Definition - What does Non-osmotic Blistering mean?
Non-osmotic blistering is a type of epoxy coating defect. Non-osmotic blistering occurs when bubbles or pores form within or on one of the surfaces of a coating. For the blistering to be considered non-osmotic, it must occur without water exposure being a major factor.
Non-osmotic blistering can be very detrimental to achieving and maintaining a successful coating.
Corrosionpedia explains Non-osmotic Blistering
Non-osmotic blistering is essentially any type of coating blistering that is not caused by water or humidity. When water or humidity is to blame for the blistering, it is considered osmotic blistering.
Non-osmotic blistering can occur for a variety of reasons. One such reason is applying an additional coating too soon. If the prior coating layer has not had time to cure, then the coating placed on top of it may trap vapors in between the layers, which causes non-osmotic blisters. Another reason is excessive exposure to sunlight directly after the coating has been applied, which causes uneven solidification of the coating, resulting in trapped vapors that cause blistering to occur.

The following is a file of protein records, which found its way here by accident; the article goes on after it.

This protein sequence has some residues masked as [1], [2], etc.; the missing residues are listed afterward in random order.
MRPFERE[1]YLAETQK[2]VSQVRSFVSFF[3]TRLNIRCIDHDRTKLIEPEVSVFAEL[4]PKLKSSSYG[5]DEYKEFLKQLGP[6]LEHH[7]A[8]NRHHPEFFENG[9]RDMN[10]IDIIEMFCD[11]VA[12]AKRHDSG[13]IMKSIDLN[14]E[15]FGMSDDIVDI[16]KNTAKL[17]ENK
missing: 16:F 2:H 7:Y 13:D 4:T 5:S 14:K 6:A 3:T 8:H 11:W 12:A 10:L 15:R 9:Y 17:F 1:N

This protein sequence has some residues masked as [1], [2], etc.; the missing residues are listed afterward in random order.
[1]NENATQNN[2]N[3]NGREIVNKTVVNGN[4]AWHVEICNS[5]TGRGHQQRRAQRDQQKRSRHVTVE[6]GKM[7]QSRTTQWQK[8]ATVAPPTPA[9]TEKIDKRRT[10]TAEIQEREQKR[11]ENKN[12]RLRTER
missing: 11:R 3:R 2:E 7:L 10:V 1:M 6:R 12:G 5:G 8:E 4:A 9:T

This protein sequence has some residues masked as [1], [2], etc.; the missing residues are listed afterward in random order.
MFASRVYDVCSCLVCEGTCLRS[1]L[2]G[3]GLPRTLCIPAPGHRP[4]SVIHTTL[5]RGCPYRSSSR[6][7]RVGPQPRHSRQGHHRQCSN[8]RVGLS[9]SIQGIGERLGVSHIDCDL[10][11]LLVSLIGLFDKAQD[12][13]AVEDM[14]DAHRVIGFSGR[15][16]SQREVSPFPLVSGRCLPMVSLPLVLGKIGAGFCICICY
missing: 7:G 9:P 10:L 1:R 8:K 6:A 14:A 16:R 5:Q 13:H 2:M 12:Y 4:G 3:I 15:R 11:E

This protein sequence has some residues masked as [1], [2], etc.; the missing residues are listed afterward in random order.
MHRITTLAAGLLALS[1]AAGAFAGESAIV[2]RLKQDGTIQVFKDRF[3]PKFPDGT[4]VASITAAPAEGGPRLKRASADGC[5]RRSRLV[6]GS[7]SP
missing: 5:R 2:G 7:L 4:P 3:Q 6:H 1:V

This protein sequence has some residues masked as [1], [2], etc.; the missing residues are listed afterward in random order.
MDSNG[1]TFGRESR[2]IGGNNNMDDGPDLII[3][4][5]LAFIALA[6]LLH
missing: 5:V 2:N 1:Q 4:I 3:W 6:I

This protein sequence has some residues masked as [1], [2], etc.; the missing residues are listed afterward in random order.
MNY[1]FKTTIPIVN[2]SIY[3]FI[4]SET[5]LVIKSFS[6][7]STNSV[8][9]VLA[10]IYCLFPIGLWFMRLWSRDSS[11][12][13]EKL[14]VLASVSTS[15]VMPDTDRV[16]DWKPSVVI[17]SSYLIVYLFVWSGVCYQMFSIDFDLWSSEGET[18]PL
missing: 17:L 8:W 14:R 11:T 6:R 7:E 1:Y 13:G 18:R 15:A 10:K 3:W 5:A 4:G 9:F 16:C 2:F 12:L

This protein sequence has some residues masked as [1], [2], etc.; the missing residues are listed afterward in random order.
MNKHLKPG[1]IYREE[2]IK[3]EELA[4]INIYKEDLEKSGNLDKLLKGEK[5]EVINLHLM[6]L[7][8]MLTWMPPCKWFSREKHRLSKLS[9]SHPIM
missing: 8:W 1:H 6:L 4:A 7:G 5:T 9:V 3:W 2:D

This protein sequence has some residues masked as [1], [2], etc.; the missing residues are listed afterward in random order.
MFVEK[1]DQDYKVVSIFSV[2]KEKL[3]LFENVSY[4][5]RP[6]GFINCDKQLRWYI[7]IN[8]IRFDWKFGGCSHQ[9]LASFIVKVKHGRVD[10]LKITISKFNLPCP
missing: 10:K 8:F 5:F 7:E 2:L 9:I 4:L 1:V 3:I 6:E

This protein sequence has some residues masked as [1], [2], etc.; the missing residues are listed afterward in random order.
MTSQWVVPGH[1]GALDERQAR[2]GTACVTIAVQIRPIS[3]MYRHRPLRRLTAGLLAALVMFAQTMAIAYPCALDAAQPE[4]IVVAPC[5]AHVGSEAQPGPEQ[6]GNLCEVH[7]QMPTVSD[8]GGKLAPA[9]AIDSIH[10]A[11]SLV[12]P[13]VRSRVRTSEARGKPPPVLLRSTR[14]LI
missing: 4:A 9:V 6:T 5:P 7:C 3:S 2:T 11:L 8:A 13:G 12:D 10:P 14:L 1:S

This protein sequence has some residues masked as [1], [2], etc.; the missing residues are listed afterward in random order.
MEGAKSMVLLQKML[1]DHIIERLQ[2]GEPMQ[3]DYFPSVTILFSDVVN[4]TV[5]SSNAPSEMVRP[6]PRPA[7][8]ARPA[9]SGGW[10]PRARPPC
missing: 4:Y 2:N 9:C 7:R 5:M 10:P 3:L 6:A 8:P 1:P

One of the major negative effects of non-osmotic blistering is the fact that the blisters can be broken. When the blisters break, the coating can fall apart and the adhesion of the coating to the surface of the material that has been coated can be lost. When this happens, the base material is exposed to the environment. Another failure mode that could occur as a result of non-osmotic blistering is within the pore of the blister itself. If the pore is between the base material and the coating, then there will be a portion of the base material surface that is not coated; this can increase the risk of localized corrosion.